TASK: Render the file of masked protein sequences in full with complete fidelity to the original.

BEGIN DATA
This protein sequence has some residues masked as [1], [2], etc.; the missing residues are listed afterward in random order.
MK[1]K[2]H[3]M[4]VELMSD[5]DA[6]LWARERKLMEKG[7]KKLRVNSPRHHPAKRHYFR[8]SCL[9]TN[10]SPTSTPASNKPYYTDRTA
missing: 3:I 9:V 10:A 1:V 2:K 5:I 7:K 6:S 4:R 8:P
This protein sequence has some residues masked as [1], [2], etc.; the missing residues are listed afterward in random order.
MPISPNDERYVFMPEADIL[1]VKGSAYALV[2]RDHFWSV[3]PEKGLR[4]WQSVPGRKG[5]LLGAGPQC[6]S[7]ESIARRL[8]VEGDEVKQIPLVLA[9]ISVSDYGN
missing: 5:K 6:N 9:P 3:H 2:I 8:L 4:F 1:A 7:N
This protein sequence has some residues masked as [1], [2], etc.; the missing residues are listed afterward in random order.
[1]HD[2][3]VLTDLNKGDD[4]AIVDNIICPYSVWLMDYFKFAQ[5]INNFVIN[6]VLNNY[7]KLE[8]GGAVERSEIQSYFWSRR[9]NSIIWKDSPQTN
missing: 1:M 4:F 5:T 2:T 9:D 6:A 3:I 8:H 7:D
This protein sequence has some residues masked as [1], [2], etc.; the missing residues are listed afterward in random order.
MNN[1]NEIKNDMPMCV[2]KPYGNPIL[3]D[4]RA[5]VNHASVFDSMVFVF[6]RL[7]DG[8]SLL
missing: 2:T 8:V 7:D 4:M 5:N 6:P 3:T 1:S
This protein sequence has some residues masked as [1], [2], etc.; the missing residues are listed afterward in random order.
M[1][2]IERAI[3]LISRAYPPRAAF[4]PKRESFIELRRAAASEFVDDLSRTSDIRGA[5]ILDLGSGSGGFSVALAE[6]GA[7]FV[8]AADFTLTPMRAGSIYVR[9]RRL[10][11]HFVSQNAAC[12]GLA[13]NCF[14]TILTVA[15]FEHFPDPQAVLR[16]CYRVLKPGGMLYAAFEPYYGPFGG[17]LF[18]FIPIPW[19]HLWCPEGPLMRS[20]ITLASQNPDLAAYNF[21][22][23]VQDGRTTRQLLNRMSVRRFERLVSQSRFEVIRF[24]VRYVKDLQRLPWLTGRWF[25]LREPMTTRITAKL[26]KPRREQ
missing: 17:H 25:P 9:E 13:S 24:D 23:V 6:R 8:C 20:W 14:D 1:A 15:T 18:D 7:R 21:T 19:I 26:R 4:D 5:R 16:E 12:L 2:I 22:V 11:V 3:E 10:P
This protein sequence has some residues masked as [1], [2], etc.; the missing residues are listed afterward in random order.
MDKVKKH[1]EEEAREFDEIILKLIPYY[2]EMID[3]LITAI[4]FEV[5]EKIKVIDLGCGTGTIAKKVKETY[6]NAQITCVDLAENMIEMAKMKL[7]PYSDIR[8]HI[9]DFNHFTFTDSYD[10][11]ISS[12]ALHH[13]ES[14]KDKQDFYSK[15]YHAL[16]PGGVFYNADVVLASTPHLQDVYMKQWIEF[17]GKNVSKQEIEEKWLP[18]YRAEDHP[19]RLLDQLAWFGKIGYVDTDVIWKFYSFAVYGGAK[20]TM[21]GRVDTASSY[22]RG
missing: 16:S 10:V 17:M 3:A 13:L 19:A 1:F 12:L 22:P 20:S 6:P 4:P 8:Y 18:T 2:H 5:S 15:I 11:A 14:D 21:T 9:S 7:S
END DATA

This protein sequence has some residues masked as [1], [2], etc.; the missing residues are listed afterward in random order.
MK[1]K[2]H[3]M[4]VELMSD[5]DA[6]LWARERKLMEKG[7]KKLRVNSPRHHPAKRHYFR[8]SCL[9]TN[10]SPTSTPASNKPYYTDRTA
missing: 3:I 9:V 10:A 1:V 2:K 5:I 7:K 6:S 4:R 8:P
This protein sequence has some residues masked as [1], [2], etc.; the missing residues are listed afterward in random order.
MPISPNDERYVFMPEADIL[1]VKGSAYALV[2]RDHFWSV[3]PEKGLR[4]WQSVPGRKG[5]LLGAGPQC[6]S[7]ESIARRL[8]VEGDEVKQIPLVLA[9]ISVSDYGN
missing: 5:K 6:N 9:P 3:H 2:I 8:L 4:F 1:A 7:N
This protein sequence has some residues masked as [1], [2], etc.; the missing residues are listed afterward in random order.
[1]HD[2][3]VLTDLNKGDD[4]AIVDNIICPYSVWLMDYFKFAQ[5]INNFVIN[6]VLNNY[7]KLE[8]GGAVERSEIQSYFWSRR[9]NSIIWKDSPQTN
missing: 1:M 4:F 5:T 2:T 9:D 6:A 3:I 8:H 7:D
This protein sequence has some residues masked as [1], [2], etc.; the missing residues are listed afterward in random order.
MNN[1]NEIKNDMPMCV[2]KPYGNPIL[3]D[4]RA[5]VNHASVFDSMVFVF[6]RL[7]DG[8]SLL
missing: 2:T 8:V 7:D 4:M 5:N 6:P 3:T 1:S
This protein sequence has some residues masked as [1], [2], etc.; the missing residues are listed afterward in random order.
M[1][2]IERAI[3]LISRAYPPRAAF[4]PKRESFIELRRAAASEFVDDLSRTSDIRGA[5]ILDLGSGSGGFSVALAE[6]GA[7]FV[8]AADFTLTPMRAGSIYVR[9]RRL[10][11]HFVSQNAAC[12]GLA[13]NCF[14]TILTVA[15]FEHFPDPQAVLR[16]CYRVLKPGGMLYAAFEPYYGPFGG[17]LF[18]FIPIPW[19]HLWCPEGPLMRS[20]ITLASQNPDLAAYNF[21][22][23]VQDGRTTRQLLNRMSVRRFERLVSQSRFEVIRF[24]VRYVKDLQRLPWLTGRWF[25]LREPMTTRITAKL[26]KPRREQ
missing: 17:H 25:P 9:E 13:S 24:D 23:V 6:R 8:C 20:W 14:D 1:A 15:T 18:D 7:R 21:T 19:I 26:R 4:D 5:R 16:E 12:L 2:I 22:V 11:V 3:E 10:P
This protein sequence has some residues masked as [1], [2], etc.; the missing residues are listed afterward in random order.
MDKVKKH[1]EEEAREFDEIILKLIPYY[2]EMID[3]LITAI[4]FEV[5]EKIKVIDLGCGTGTIAKKVKETY[6]NAQITCVDLAENMIEMAKMKL[7]PYSDIR[8]HI[9]DFNHFTFTDSYD[10][11]ISS[12]ALHH[13]ES[14]KDKQDFYSK[15]YHAL[16]PGGVFYNADVVLASTPHLQDVYMKQWIEF[17]GKNVSKQEIEEKWLP[18]YRAEDHP[19]RLLDQLAWFGKIGYVDTDVIWKFYSFAVYGGAK[20]TM[21]GRVDTASSY[22]RG
missing: 16:S 10:V 17:M 3:A 13:L 19:A 1:F 12:L 22:P 20:S 6:P 4:P 8:Y 18:T 2:H 5:S 15:I 11:A 14:D 21:T 9:S 7:S